Students build their success upon a foundation comprised of environment, curriculum, effective classroom teachers and personal motivation. Family and culture are given ingredients, the others variables.
Effective teachers work with the variables. We help students master the curriculum by modeling enthusiasm for the subject, nurturing their natural curiosity and creating an environment that rewards good work habits and creative thinking.
Natural selection in the traditional academic ecosystem favors students’ ability to sit in a seat all day long and receive knowledge. Most teachers and students focus on test taking and grades. Performance research strongly suggests emphasis on grades and data-driven evaluation does not equip students for success in college or in the workplace. Most high schools send their kids to college able to take tests but without the tools for creative problem solving.
Work ethic and constructive failure are the tools necessary for lasting success. The apocryphal myth about the light bulb comes to mind. Edison is supposed to have conducted over a 1,000 experiments before finally succeeding. When asked about the failures he said, “I have not failed 1,000 times. I have successfully discovered 1,000 ways to not make a light bulb.”
The moral of the story is failures are teachers not the last word on a subject. Life rewards consistent and persistent individuals, qualities which can be taught and nurtured. Evidence for this exists in the stories we tell about successful people and in modern research of people like research psychologist Roy Baumeister, “Self-control.,” he writes, “Proved to be a better predictor of college grades than students IQ or SAT scores.” (LOSING CONTROL, Baumeister and Tice )
Work ethic is synonymous with self-control. It’s the practice of showing up every day prepared to work and sticking with a task until it’s done. There’s nothing natural about choosing an English composition over playing a video game or hanging out with friends or pushing beyond the first solution that comes to mind.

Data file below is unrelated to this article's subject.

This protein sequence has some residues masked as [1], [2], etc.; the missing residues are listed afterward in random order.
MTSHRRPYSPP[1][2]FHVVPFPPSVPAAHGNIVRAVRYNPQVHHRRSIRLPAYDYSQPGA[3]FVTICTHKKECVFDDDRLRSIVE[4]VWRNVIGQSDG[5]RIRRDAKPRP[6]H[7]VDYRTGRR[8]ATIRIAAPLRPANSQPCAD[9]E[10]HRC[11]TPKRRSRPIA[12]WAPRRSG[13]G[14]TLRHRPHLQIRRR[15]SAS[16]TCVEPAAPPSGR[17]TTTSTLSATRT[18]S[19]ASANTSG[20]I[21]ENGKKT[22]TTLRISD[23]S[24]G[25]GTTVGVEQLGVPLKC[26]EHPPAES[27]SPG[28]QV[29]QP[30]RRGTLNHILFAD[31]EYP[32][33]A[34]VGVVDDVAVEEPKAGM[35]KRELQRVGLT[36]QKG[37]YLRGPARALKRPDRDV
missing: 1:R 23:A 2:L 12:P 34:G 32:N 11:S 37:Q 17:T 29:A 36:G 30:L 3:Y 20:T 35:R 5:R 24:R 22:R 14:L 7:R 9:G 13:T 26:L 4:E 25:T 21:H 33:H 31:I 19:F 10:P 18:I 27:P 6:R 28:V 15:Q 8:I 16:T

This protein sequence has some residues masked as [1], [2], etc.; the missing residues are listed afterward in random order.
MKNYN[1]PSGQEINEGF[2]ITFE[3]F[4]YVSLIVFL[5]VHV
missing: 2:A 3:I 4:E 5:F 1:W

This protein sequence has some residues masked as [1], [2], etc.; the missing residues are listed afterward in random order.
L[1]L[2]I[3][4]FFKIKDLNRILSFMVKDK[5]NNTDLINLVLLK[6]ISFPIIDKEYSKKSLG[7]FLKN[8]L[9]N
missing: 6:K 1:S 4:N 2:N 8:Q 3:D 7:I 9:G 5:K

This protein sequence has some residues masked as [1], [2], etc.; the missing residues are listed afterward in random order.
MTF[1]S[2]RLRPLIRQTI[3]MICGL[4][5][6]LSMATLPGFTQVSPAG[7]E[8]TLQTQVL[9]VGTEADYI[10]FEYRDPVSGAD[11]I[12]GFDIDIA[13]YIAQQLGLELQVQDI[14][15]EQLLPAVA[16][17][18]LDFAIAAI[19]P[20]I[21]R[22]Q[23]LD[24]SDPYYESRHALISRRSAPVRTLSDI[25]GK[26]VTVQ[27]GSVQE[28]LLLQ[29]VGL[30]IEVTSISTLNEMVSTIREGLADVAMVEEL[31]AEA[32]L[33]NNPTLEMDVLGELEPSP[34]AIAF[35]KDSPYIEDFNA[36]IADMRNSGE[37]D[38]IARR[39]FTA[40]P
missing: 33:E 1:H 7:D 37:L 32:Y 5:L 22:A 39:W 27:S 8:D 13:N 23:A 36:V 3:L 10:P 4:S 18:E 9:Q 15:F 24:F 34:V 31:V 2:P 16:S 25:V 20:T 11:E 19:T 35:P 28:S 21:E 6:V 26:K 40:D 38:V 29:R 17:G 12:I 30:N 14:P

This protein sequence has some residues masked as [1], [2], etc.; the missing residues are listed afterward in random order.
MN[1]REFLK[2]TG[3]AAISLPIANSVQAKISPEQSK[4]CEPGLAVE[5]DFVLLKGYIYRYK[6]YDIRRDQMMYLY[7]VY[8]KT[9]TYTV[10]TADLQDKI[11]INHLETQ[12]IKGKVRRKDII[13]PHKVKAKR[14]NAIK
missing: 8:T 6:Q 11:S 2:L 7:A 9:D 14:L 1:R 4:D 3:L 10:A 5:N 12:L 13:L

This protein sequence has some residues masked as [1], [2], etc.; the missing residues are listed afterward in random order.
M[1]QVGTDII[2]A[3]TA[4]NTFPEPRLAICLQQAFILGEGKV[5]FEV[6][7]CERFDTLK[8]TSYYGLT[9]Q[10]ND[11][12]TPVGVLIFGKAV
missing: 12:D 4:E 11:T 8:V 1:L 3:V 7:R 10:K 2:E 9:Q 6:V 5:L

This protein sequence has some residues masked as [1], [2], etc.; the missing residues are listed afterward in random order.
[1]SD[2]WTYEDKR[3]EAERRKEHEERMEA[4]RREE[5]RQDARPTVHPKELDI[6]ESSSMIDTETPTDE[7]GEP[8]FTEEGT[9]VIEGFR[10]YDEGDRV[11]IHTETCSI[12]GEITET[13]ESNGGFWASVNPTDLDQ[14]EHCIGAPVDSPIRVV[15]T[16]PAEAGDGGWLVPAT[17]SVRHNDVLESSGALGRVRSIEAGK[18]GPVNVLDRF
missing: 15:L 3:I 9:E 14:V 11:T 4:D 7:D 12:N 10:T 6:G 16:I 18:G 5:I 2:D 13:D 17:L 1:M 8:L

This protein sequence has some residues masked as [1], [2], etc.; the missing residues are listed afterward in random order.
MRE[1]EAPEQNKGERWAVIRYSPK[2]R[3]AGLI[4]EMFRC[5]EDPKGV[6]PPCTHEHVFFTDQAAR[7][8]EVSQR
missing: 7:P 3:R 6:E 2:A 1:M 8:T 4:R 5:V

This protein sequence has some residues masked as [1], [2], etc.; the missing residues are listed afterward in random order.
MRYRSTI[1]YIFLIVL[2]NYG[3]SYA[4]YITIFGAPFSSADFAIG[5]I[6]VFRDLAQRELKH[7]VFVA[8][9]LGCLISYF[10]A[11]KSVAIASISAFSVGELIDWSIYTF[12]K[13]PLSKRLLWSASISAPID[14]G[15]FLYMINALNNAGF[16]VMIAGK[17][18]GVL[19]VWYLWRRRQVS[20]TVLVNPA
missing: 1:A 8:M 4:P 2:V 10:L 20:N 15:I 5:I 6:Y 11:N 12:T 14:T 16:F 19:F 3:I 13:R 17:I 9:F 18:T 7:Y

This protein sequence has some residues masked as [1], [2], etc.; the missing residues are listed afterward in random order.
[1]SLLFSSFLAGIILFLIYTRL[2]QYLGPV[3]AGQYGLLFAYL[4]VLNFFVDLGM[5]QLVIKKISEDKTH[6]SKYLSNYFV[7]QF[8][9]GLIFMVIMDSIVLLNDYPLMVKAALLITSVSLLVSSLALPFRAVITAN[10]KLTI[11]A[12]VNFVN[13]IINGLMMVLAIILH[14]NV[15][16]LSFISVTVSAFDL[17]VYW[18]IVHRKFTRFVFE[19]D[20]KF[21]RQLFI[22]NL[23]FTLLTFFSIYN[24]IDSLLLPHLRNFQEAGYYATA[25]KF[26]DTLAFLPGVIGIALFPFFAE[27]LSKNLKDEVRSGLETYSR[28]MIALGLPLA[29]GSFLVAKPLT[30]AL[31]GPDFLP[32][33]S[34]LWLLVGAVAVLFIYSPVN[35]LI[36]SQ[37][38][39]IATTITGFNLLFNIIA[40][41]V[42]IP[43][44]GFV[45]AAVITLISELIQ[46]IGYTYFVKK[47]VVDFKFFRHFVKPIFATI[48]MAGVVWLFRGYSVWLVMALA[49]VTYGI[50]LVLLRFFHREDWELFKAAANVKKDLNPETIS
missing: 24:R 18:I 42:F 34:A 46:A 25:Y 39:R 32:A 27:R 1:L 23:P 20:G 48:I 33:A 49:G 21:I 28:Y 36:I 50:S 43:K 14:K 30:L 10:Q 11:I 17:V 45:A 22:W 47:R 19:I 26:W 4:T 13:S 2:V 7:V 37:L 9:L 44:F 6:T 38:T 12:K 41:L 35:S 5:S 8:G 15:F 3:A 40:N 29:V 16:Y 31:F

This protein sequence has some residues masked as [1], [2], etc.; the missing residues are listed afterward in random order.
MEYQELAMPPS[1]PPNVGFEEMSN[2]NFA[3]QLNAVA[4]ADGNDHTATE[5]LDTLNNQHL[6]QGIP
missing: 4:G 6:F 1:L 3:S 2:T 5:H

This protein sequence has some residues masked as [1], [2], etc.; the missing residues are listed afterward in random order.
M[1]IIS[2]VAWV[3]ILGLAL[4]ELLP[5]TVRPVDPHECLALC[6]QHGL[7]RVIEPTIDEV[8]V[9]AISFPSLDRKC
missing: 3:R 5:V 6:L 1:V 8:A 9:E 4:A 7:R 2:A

Here lies the nexus between personal responsibility and teaching. Teachers, who create an environment that rewards consistency and creativity over test scores and regurgitation, help their students develop work and thinking habits that will serve them for a lifetime.
How students are held accountable makes all the difference. For example, my daughter is a sophomore at King Philip High School. Her English teachers writing assignments intended to teach “the writing process.” They teach various brainstorming techniques, show students how to outline; they require students to write multiple drafts, they incorporate peer editing into their pedagogy and they allow students to rewrite their papers to improve the grade. On the surface that paradigm seems fair and roughly approximates the way writers work.
Peeling back the layers reveals serious pitfalls. Prewriting, outlining, and rough drafts are graded for style and grammar instead of effort and improvement. Failing the interim work guarantees an F for the whole project regardless of the quality of the finished product. Likewise, rewrites, though required in failed papers, cannot raise the grade to passing. The terms brainstorming and rough drafts loses their meaning when teachers grade the workproduct rather than the work-process.
Writers cannot produce genuinely creative work well when they have to worry about being evaluated for anything but effort and improvement during the pre-writing and rough draft phases. According to another apocryphal story—this one about the creators of the Looney Tunes cartoons—the writers met for weekly brainstorming sessions. They had only one rule. No one was allowed to say anything negative. This encouraged everyone to turn off both personal and group censors. Often non-sequiturs and outrageous statements led to productive ideas.
Rough drafts followed consensus. Critical editing led to the finished product, until finally Elmer Fudd stalked across the screen lisping, “Qwiet. I’m hunting wabbits” as Bugs Bunny snuck up from behind, tapped him on the shoulder and said, “What’s up Doc?”
To be sure there are objective impediments to a grading model that rewards effort and improvement as well as the finished product. But anything less undermines the lessons taught by the process paradigm.
The preferable rubric gives full marks for demonstrable effort during the pre-writing and rough draft phases. It also rewards improvement through the drafting phase. Finally second chances should be meaningful. Why would anyone put in a final effort if he or she could not ultimately achieve a satisfactory result?
Developing good work habits and durable problem solving skills are far more important than things like spelling, MLA formatting, and whether they know literature and grammar jargon. This area is where teachers can have the most meaningful impact.